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Blog Post: December 7, 2020

Read this featured blog post by Pastor Tony Rea

Friends

Without a doubt, my all-time favorite Christmas movie has to be It’s a Wonderful Life. I enjoy Christmas Story, still laugh at Elf ,and know the majority of the lines from Christmas Vacation. As a kid I watched Miracle on 34th Street every year; and without fail, I continue to cry like a baby at the end of Scrooged. 

 

However, from my perspective, none of these incredible story lines can possibly compete with George Bailey’s. Here’s an admirable, one-of-a-kind guy who finds himself in such a desperate situation that he actually is thinking about ending it all, at Christmas! As George is about to jump from a bridge, God intervened and dispatched an angel, Clarence, who shows George how different the world would have been if he had never been born. We are able to see what a lifetime of good deeds and selfless living looks like and how the influence of just one person can positively affect an entire community. 

 

At the end of the movie, Clarence wrote Mr. Bailey a message: 

 

Dear George,

 

Remember, no man (or woman) is a failure who has friends. Thanks for the wings! 

 

Love, 

Clarence 

 

Friendship is a divine gift. Friends are trusted people who know and love us. They stand by our side no matter what. They offer support, laugh when we laugh, cry when we cry. Genuine friends just always seem to be there at the perfect time. They help get us through the rough and messy patches, and they are first to celebrate our wins and accomplishments. 

 

In the Book of Proverbs, King Solomon teaches us the value of friendships. 

 

Proverbs 17:17 (ESV)

A friend loves at all times, 

and a brother is born for adversity.

 

Proverbs 18:24 (ESV)

A man of many companions may come to ruin,

but there is a friend who sticks closer than a brother. 

 

When I was 15 years old, I landed my first real job at a nursery and garden center not far from my house. After working there a few days, my boss asked me if I knew of any other guys my age who wanted a job. At school the next day, I told my friend Pete about it, and he said he was interested. Pete applied at the nursery, and they hired him too. 

 

For the most part, Pete and I had the exact same work schedule, a few hours after school during the week, and then we worked the weekends. We were assigned to the warehouse section of the store as stock boys and would pretty much do whatever the boss or any other store employee told us to do: unload merchandise, stack fertilizer, water plants, pot shrubs and hedges, and set up outdoor fountain displays, etc.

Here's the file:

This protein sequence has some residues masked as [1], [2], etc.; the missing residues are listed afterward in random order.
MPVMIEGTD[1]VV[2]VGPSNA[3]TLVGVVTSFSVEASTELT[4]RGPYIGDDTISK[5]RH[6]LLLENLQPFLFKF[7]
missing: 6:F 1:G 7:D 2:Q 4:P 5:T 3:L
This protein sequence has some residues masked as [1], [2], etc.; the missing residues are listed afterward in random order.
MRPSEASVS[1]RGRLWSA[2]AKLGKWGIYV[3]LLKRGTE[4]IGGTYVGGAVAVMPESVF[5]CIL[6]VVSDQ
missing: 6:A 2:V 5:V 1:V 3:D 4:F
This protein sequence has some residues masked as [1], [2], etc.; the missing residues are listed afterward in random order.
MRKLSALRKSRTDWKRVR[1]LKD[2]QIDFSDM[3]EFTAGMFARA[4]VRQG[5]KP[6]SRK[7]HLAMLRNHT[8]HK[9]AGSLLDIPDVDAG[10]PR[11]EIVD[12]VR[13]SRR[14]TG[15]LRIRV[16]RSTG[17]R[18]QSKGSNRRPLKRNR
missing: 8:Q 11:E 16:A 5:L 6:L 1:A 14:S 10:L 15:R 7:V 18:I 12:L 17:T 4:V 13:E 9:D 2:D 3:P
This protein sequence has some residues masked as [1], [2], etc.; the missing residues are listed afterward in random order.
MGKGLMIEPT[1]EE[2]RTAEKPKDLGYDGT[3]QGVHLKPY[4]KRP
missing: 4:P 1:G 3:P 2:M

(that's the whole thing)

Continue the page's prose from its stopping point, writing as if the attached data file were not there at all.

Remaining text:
After we had worked at the nursery for a few months, we both received a promotion. We were called up to inside the store where we actually interacted with the customers. We answered questions the customers might have, and we helped carry their purchases out to the car. 

 

Then came the time when we were allowed to work the cash register, actually taking money from the customers paying for their purchases. After doing that for a while, I came up with a brilliant idea. I secretly masterminded a plan to make a few extra dollars—after all, we were only getting paid $1.25 an hour. On one particular occasion that I worked the cash register, the entire day I purposely short-changed the customers ten to fifteen cents. Please don’t severely judge me for this, I was young and foolish at the time and was not a believer yet. 

 

Working my system all day long—a dime here, a nickel there (and never getting caught)—I was able to accumulate an extra $5 in the register drawer. When I hit the $5 mark (I maintained the count in my head), I proceeded to the register, removed a $5 bill, and put it in my pocket. No one was around—no one except for Pete. Keep in mind, I did not tell him about my devious get-rich-quick plan. When Pete saw what I did, he came running over to me. He said, “Put it back! Put the money back right now!” I tried to explain my fool-proof plan, but he wasn’t having any of it. In a rather demonstrative manner, he said, “If you don’t put the money back right now, I will never be your friend again!” Pete was serious. 

 

I thought about it for a split-second (LOL). Remember this was 50 years ago, and $5 back then was a huge amount of money. All kidding aside, it didn’t take long for me to make my decision. I put the $5 bill back in the drawer, and I sure am glad I did. Pete and I stayed friends and have maintained the closeness of our friendship for 51 years. 

 

Pete has always been there for me; and to this day, I can call him at any hour of the day or night, knowing he would do whatever he could to help. I know that because Pete has proven the faithfulness of his friendship over the years. And if that kind of loyal friendship wasn’t rewarding enough, back in 2003, as a member of CCC, God would orchestrate Pete’s contracting company to build the second phase of our church building. What a tremendous blessing it is today, as friends—life-long friends—to worship the Lord together at CCC—a place where we both have been graced by God to serve! 

 

Proverbs 18:24 (one more time)

A man of many companions may come to ruin,

but there is a friend who sticks closer than a brother.